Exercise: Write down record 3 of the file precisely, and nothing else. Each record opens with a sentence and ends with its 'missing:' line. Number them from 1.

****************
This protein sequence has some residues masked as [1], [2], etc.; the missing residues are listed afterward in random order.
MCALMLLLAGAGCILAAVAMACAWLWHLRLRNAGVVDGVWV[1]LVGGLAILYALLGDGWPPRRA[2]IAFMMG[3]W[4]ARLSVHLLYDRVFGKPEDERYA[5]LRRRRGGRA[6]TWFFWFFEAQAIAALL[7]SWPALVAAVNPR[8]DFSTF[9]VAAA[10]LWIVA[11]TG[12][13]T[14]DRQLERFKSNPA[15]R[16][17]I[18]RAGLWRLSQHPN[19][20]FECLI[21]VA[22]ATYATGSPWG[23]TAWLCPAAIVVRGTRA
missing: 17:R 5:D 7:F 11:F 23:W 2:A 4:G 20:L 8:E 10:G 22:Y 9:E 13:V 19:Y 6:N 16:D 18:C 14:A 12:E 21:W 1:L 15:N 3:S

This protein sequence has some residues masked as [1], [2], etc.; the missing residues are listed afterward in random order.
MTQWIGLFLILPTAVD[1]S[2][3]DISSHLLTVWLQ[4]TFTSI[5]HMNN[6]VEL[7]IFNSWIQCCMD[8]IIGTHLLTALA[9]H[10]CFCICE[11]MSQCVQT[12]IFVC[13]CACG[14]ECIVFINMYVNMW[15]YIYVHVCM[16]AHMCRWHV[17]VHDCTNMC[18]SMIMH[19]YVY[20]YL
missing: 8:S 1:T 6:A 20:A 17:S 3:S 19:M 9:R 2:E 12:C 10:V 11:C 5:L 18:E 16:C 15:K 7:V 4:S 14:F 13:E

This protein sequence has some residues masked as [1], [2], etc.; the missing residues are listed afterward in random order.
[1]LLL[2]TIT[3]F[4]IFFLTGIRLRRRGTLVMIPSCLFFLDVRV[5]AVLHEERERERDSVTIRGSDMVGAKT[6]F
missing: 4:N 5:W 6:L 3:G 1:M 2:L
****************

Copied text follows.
This protein sequence has some residues masked as [1], [2], etc.; the missing residues are listed afterward in random order.
[1]LLL[2]TIT[3]F[4]IFFLTGIRLRRRGTLVMIPSCLFFLDVRV[5]AVLHEERERERDSVTIRGSDMVGAKT[6]F
missing: 4:N 5:W 6:L 3:G 1:M 2:L